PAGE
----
The live silent cinema
The main entrance for events is via delle Cascine n. 33
The festival of LiveSoundtracking will take place over four events, from June 28 to 19 July, in which the artists will create a live soundtrack for seminal works of the silent era of cinema in the 1920s.
FRIDAY 28/06 Nosferatu
w/ Caterina Palazzi ‘Zaleska’
Caterina Palazzi ‘Zaleska‘ accompanies this masterpiece of silent cinema, Nosferatu, filmed in 1922 and directed by Friedrich Wilhelm Murnau, one of the cornerstones of horror and expressionist cinema. The use of the double bass creates an even darker and gloomier soundtrack than the original, an orchestra of funereal basses that envelops the audience in a hypnotic bubble, where the figure of the vampire seems to materialise.
FRIDAY 05/07 Umanità
Cabeki (solo project of guitarist Andrea Faccioli, collaborator with Baustelle, Le Luci Della Centrale Elletrica, and Cisco) presents the soundtracking of Umanità, an extraordinary silent film directed by Elvira Giallanella in 1919, which delivered a reflection on the (often-ignored) contribution that women had made to the history of cinema.
Made in the aftermath of the First World War, with a nod to pacifist themes, the film takes on the form of a “humorous-satirical-educational” work. Representing a fantasy which is marked out by socialist ideas, the film reflects on the possibility of creating a Utopian society of peace and solidarity.
The images will be accompanied by music that moves through Cabeki’s “sonorous gears”, featuring conventional and non-conventional instruments, in a sequence of settings which range from Mississippi to Morocco, from kraut rock to blues, chamber music, and minimal electronica.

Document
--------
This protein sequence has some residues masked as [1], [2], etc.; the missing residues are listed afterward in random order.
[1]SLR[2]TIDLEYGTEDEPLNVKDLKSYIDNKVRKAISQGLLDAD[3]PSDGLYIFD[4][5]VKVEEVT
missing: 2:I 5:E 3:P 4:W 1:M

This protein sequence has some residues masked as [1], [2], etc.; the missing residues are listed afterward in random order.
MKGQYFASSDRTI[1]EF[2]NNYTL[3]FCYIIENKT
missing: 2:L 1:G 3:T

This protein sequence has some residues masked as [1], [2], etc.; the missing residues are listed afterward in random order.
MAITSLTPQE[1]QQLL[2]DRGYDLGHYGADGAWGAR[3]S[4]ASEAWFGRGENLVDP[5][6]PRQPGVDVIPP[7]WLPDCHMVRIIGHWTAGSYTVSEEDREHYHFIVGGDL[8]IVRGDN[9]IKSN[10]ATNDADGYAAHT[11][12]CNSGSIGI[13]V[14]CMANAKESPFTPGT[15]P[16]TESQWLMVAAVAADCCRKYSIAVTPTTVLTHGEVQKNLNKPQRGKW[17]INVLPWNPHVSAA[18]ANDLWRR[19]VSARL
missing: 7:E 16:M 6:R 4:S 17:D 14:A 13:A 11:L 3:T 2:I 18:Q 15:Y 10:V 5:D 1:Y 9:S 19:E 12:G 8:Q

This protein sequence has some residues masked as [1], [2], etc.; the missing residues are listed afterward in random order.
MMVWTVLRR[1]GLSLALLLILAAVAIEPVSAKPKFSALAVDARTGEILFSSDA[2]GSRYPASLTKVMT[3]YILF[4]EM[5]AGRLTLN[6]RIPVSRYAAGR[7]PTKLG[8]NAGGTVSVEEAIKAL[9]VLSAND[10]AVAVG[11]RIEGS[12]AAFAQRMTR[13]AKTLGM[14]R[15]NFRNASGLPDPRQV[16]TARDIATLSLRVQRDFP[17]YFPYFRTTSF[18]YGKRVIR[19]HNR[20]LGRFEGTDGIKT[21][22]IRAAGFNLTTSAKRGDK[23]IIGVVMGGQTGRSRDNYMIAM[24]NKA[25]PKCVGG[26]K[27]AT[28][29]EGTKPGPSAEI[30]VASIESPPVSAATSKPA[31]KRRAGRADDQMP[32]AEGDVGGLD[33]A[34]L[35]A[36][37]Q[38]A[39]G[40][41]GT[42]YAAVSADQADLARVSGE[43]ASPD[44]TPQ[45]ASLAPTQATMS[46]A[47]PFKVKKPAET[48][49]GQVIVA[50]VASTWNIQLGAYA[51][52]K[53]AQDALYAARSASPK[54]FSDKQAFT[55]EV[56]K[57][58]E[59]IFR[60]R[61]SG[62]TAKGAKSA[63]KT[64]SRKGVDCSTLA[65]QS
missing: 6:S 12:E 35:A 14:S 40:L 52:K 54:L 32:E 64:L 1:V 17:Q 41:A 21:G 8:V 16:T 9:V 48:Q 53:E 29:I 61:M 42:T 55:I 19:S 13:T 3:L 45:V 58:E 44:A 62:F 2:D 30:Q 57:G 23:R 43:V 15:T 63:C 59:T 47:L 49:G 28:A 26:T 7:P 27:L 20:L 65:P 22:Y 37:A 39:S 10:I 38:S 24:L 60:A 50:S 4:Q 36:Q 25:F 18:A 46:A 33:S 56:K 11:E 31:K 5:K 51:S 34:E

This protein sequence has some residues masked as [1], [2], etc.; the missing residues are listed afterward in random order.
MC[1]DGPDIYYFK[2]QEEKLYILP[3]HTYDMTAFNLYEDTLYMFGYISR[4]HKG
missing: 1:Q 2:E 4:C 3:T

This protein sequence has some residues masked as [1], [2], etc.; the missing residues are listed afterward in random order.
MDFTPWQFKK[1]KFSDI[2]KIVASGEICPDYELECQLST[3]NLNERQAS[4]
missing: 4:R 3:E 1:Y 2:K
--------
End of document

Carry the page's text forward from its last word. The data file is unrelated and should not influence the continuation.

FRIDAY 12/07 L’uomo meccanico
w/ Luca Maria Baldini
L’uomo meccanico (The Mechanical Man) by André Deed is a silent film from 1921, produced in Italy and restored by the Cineteca di Bologna. It is the first film in the history of cinema to show a battle between two robots.
Luca Maria Baldini decided to create a dialogue between this film and the present, using contemporary sounds to create a warp in time. For example, the sound of a match turns into the sound of a lighter, the noise of the crowd in the square transforms into a crowd in a supermarket. The rhythmic structure is made up of samples taken from smartphones, such as the processed sound of a phone vibrating.
Conceptually, the artist imagined how the mechanical man could be read as a tool in the hands of the few, able to control and overwhelm. Our modern day ‘mechanical man’ is represented by the control that is exercised over us through technology, smartphones and social media. The idea was to recreate some of the ambient sounds that featured in the early days of sound recording. A sort of homage to the crossover point between silent and modern cinema.
FRIDAY 19/07 Pinocchio (1911)
w/ Gianluca Verlingieri
Pinocchio: cinema e musica is a show organised by ContempoArtEnsemble for the Estate Fiorentina 2019 and co-produced with Manifattura Tabacchi. The historic film Pinocchio by Giulio Antamoro in 1911, will be accompanied by live electronic music composed by Gianluca Verlingieri, presented in its first ever showing in the Manifattura.
Directed in 1911 by Giulio Antamoro, it is the first cinematographic adaptation of Collodi’s novel. Of all the versions that have since followed, Antamoro’s is probably the least faithful to the book and the most extravagant. More than the direction, this is almost certainly due to the protagonist Ferdinand Guillame, aka Polidor, a true star of the early twentieth century, and one of the most productive comedians of silent era. Pinocchio / Polidor is an adult dressed as a puppet who engages in a comedy of almost 50 minutes, with all the expressive richness of silent cinema, inspired by street art and circus shows. From Collodi’s original story only the most significant episodes remain, such as the cat and the fox, the whale, fire eating, and the land of Balocchi which is flanked by inventions typical of the cinematic imagination of the time, such as the attack of the Indians, the Canadian army, and even an avant-garde flight of Pinocchio on a cannonball across the ocean.
Described as an “exceptional talent” by Radio France, the composer Gianluca Verlingieri has walked the boards of many international stages: from the Italian Academy of Columbia University (New York) to the Parco della Musica (Rome), from the GRM (Paris) to the Musica Y Escena Festival (City of Mexico).